It’s the day before Thanksgiving, and I assume no one is on the internet, so naturally I decided it’d be a good time to do a post because I’m a moron. I’ll keep it brief, I have a lot of decorating and cooking to do before tomor…lololol I can’t even finish that sentence. While y’all are mashing potatoes and shoving a baster up turkey’s butt, I’ll be tromping through the woods and exploring an old sanitarium. If you’d like to surreptitiously follow my adventures while pretending to listen to your Uncle Merv complain about his colitis, you can see my photos on instagram @Captain_Scraps
Last summer I took a road trip through the south with some exploring pals, and since one of them is really into abandoned theaters, we hit up a bunch, mostly with permission from the owners. This is the Lyric Theatre in Birmingham, Alabama. Currently undergoing renovation process, the Lyric Theater is on its way to reopening as a concert and rentable event venue.
The Lyric opened in 1914 as a Vaudeville hall, featuring musical, theatrical and comedic acts. According to lightupthelyric.com, performers at the Lyric included “Rube Goldberg, Mae West, the Marx Brothers, Buster Keaton, Roy Rogers, Gene Autry, Will Rogers and many others.”
The Lyric Theatre was owned and operated by Louis V. Cark, a real-estate developer, and Jake Wells, who already owned many theaters throughout the south. It had 1,583 seats, two opera boxes and two balconies, which were segregated. However, it bears noting that the Lyric was one of the first theaters were black and white people were allowed to see movies at the same time, although the ‘black only’ seating was in the far corner of the highest balcony.
The “black only” seating in the balcony.
The theater was renowned as the “grandest Vaudeville hall in Birmingham,” until the 20’s when other theaters, such as the Masonic Temple Theatre and Empire Theaters, opened nearby. In 1926 it was finally upstaged by the Ritz, which was the first fully air-conditioned theater in the city. Many previous attempts at air conditioning were inventive but insufficient, mostly involving fans blowing air across ice. At the Lyric, a water tank had been installed under the front center of the stage for aquatic shows, and in the summer it was used to hold the ice.
The Lyric in it’s heyday, c/o lightupthelyric.com
The Lyric Theatre in June 2013
In 1927, owner Jake Wells went bankrupt, lost his theaters and committed suicide. Shortly after, the Great Depression hit, and the theater briefly closed in 1931. However it was quickly reopened the following year as a movie theater. The Lyric showed feature films until it’s second closing in 1958.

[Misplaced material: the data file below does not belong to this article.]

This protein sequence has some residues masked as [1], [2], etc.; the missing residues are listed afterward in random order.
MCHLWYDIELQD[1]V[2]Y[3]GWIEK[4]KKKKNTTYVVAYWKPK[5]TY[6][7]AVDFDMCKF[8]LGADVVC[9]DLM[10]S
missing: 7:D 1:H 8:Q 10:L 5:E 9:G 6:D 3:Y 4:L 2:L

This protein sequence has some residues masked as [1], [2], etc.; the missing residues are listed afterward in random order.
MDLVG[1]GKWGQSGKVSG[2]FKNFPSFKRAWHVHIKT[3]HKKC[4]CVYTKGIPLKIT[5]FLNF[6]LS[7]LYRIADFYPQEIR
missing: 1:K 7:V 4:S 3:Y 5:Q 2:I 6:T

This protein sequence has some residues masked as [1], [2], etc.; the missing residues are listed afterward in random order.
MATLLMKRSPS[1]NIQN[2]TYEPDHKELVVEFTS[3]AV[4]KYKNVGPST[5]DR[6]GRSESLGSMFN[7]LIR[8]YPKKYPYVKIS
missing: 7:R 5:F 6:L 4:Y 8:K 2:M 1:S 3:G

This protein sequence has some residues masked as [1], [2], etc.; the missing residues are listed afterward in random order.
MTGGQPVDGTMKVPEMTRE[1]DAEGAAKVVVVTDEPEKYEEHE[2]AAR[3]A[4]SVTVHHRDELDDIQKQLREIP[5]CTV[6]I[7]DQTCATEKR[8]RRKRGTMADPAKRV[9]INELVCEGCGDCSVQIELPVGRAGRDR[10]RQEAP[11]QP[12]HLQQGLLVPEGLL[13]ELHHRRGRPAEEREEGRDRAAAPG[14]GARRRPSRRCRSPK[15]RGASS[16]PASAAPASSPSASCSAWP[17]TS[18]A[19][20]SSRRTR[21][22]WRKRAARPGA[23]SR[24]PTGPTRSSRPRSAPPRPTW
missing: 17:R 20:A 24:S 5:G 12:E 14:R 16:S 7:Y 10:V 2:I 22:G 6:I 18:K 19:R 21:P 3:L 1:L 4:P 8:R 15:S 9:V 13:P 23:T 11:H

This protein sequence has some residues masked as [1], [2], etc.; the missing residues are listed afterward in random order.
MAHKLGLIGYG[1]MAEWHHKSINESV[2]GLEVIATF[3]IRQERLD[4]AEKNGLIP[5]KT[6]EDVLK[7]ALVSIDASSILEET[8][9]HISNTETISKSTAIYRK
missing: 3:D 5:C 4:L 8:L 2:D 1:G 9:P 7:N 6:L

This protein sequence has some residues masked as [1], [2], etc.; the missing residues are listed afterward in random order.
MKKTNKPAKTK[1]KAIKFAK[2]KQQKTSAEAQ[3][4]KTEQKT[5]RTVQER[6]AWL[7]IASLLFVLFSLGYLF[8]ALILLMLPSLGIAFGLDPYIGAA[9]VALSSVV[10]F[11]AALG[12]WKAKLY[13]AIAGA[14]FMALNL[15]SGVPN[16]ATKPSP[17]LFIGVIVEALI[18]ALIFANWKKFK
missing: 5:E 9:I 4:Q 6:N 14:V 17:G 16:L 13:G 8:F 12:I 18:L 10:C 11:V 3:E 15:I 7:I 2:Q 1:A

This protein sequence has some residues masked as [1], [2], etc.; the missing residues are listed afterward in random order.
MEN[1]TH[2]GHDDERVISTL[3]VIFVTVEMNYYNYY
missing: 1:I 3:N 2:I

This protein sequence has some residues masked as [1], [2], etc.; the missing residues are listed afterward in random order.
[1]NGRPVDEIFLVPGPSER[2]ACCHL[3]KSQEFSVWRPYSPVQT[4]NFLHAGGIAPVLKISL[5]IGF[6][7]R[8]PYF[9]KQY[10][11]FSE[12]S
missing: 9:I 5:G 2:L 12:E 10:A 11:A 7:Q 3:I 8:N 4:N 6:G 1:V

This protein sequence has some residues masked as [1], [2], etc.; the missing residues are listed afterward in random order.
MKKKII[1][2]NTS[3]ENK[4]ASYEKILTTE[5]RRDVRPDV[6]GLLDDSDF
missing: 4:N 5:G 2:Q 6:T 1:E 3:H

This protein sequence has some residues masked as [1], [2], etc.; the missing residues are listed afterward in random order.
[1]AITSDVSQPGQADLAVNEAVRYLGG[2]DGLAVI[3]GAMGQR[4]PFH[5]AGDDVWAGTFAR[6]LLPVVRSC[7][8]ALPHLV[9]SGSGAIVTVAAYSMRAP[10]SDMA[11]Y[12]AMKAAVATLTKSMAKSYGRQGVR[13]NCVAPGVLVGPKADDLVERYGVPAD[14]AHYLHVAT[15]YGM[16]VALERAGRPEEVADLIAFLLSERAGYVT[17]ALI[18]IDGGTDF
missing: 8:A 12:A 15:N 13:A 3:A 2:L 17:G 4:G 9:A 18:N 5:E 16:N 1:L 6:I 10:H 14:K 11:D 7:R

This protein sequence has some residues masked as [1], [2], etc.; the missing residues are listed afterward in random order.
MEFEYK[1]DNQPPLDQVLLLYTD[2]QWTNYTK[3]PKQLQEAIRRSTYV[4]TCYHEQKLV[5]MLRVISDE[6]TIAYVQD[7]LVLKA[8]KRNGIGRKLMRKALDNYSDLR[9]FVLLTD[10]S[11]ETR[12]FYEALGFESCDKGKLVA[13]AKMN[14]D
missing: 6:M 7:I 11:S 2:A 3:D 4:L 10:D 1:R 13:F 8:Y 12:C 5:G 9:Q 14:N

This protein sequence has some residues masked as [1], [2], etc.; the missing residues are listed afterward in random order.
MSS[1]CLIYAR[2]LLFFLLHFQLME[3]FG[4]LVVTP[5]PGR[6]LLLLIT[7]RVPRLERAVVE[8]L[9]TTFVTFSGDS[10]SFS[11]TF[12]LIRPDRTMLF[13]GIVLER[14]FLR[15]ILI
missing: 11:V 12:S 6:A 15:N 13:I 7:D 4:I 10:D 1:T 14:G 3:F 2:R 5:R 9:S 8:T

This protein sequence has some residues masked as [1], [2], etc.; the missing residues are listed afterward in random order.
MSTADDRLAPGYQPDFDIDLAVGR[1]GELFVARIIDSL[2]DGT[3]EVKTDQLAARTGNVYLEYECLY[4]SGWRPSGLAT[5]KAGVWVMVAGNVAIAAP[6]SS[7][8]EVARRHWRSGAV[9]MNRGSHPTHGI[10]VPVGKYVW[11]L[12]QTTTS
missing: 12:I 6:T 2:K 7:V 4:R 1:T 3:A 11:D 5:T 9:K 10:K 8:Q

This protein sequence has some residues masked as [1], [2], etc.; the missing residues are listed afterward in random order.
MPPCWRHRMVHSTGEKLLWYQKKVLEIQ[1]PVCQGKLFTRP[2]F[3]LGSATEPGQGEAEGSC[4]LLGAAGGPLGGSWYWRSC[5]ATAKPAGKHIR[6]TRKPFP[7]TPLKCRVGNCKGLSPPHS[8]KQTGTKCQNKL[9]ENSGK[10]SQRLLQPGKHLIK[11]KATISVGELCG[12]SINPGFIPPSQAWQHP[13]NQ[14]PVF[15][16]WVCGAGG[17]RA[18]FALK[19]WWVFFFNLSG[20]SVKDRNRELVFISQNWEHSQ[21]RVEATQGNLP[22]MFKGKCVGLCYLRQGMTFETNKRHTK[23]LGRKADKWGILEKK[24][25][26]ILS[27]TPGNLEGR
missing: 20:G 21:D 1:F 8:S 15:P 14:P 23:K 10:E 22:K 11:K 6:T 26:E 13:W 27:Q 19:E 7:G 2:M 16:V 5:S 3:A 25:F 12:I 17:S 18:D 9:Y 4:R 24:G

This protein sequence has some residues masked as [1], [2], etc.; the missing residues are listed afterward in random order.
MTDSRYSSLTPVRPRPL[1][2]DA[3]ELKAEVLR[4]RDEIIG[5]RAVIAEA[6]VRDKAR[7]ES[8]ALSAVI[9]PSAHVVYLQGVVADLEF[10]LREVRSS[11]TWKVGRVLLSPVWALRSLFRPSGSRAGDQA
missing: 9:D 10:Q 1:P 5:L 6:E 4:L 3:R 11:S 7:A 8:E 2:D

During the theater’s multiple closings, the adjoining offices continued to operate as dental clinics, the House of $8.50 Eyeglasses and the Southland National Insurance Company. The theater’s current owner told us that during the process of cleaning out the offices, teeth could be found in the cracks of the floorboards.
The theater remained closed until 1972, when it was reopened as the Grand Bijou Motion Picture Theater, which featured films from the 1940’s. The Bijou was short lived and the theater again closed and reopened as the Foxy Adult Cinema, which is self-explanatory.
Poster for the opening of the Grand Bijou, c/o Birmingham Rewound.
The Lyric shut down permanently in the early 1980’s. After a few failed restoration attempts, Birmingham Landmarks now owns the Lyric and is slowly restoring it. They’ve almost reached their $7 million goal. To contribute, please go to lightupthelyric.com.
The Lyric, like many theaters in the early to mid 1900’s, had an asbestos curtain, which was used to stop fires. The asbestos curtain was painted to look like a real curtain, with the word ‘asbestos’ painted prominently in the middle.
Yeah, that’s the original asbestos curtain. From 1914. Minus some water stains, it’s in almost perfect condition. If I recall correctly, I believe the current owner said they found it in the basement and restored it.
The Lyric and the Alabama Theatre in 1948 (I surmised from the film showing- Romance on the High Seas)
And a shitty Google Maps screen shot of the theaters today.
Despite remaining vacant for many years, the ornate carvings throughout the theater are in excellent condition.
The theater lobby in 1924, decked out for the premier of The Iron Horse, c/o Birmingham Rewound
The lobby today, c/o my old, crappy cell phone.
Bodybuilders posing on the fire escape of the Lyric for the 1976 release of Stay Hungry.
The fire escape today, c/o my exploring pal Dan Marshall. I don’t know why I didn’t get a shot of this side, I didn’t even see it. I was probably off dickin’ around in the basement looking for treasures like usual.
Speaking of the basement, here’s one of the doors of the dressing rooms that are in the sub-basement dressing rooms.
There was a loose step in the balcony and when we peaked underneath it, we found tons of old (gross) treasures. There were old soda straws like the ones in cartoons, Beech-Nut gum and a Hershey’s Krackel wrapper from the 60’s, I presume. I couldn’t find the exact wrapper (I didn’t try that hard) but the back says it costs 10 cents, and that’s how much they cost in the 60’s.
This post is by no means a complete history of the Lyric Theatre, I left out a lot of information, but if you’d like more info and possibly even a tour, please contact lightupthelyric.com.
For more photos, go to my Lyric Theatre Flickr set.
Disclaimer: If any information on this post is incorrect, if you have more info or would otherwise like to tell me something, feel free to contact me.